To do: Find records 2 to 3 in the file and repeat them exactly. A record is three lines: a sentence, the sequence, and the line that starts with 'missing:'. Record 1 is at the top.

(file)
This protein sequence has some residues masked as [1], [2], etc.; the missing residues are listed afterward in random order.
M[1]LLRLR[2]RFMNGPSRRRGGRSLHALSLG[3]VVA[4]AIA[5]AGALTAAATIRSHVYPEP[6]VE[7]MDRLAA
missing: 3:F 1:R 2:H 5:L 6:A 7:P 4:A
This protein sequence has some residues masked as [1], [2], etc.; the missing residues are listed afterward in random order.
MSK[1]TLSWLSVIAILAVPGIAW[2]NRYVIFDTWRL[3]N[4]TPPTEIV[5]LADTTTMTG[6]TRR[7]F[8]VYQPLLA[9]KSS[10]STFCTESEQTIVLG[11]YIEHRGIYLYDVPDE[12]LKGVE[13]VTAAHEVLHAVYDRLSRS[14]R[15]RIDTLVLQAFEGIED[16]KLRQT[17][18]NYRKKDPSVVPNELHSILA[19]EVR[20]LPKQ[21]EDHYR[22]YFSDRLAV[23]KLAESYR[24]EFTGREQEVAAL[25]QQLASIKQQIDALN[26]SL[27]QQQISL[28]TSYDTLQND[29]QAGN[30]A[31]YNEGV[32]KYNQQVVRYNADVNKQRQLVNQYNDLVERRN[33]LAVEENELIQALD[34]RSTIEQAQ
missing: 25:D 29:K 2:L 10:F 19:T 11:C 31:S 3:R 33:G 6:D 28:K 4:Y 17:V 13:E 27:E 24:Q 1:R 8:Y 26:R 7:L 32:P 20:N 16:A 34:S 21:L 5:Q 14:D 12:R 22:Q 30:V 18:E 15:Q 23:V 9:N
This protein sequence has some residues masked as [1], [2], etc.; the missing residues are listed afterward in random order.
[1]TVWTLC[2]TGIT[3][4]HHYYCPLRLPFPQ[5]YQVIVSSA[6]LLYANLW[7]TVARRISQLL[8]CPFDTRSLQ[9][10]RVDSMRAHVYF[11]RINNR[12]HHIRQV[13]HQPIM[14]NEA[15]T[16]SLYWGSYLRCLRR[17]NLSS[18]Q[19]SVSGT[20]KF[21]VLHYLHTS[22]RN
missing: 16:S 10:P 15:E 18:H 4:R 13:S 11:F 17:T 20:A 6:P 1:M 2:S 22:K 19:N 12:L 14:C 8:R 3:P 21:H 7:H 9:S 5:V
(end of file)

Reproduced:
This protein sequence has some residues masked as [1], [2], etc.; the missing residues are listed afterward in random order.
MSK[1]TLSWLSVIAILAVPGIAW[2]NRYVIFDTWRL[3]N[4]TPPTEIV[5]LADTTTMTG[6]TRR[7]F[8]VYQPLLA[9]KSS[10]STFCTESEQTIVLG[11]YIEHRGIYLYDVPDE[12]LKGVE[13]VTAAHEVLHAVYDRLSRS[14]R[15]RIDTLVLQAFEGIED[16]KLRQT[17][18]NYRKKDPSVVPNELHSILA[19]EVR[20]LPKQ[21]EDHYR[22]YFSDRLAV[23]KLAESYR[24]EFTGREQEVAAL[25]QQLASIKQQIDALN[26]SL[27]QQQISL[28]TSYDTLQND[29]QAGN[30]A[31]YNEGV[32]KYNQQVVRYNADVNKQRQLVNQYNDLVERRN[33]LAVEENELIQALD[34]RSTIEQAQ
missing: 25:D 29:K 2:L 10:F 19:T 11:C 31:S 3:R 33:G 6:D 28:K 4:Y 17:V 13:E 27:E 24:Q 1:R 8:Y 26:R 7:L 32:P 20:N 16:A 34:S 21:L 5:Q 14:D 12:R 22:Q 30:V 18:E 15:Q 23:V 9:N
This protein sequence has some residues masked as [1], [2], etc.; the missing residues are listed afterward in random order.
[1]TVWTLC[2]TGIT[3][4]HHYYCPLRLPFPQ[5]YQVIVSSA[6]LLYANLW[7]TVARRISQLL[8]CPFDTRSLQ[9][10]RVDSMRAHVYF[11]RINNR[12]HHIRQV[13]HQPIM[14]NEA[15]T[16]SLYWGSYLRCLRR[17]NLSS[18]Q[19]SVSGT[20]KF[21]VLHYLHTS[22]RN
missing: 16:S 10:P 15:E 18:H 4:R 13:S 11:F 17:T 20:A 6:P 1:M 2:S 22:K 19:N 12:L 14:C 8:R 3:P 21:H 7:H 9:S 5:V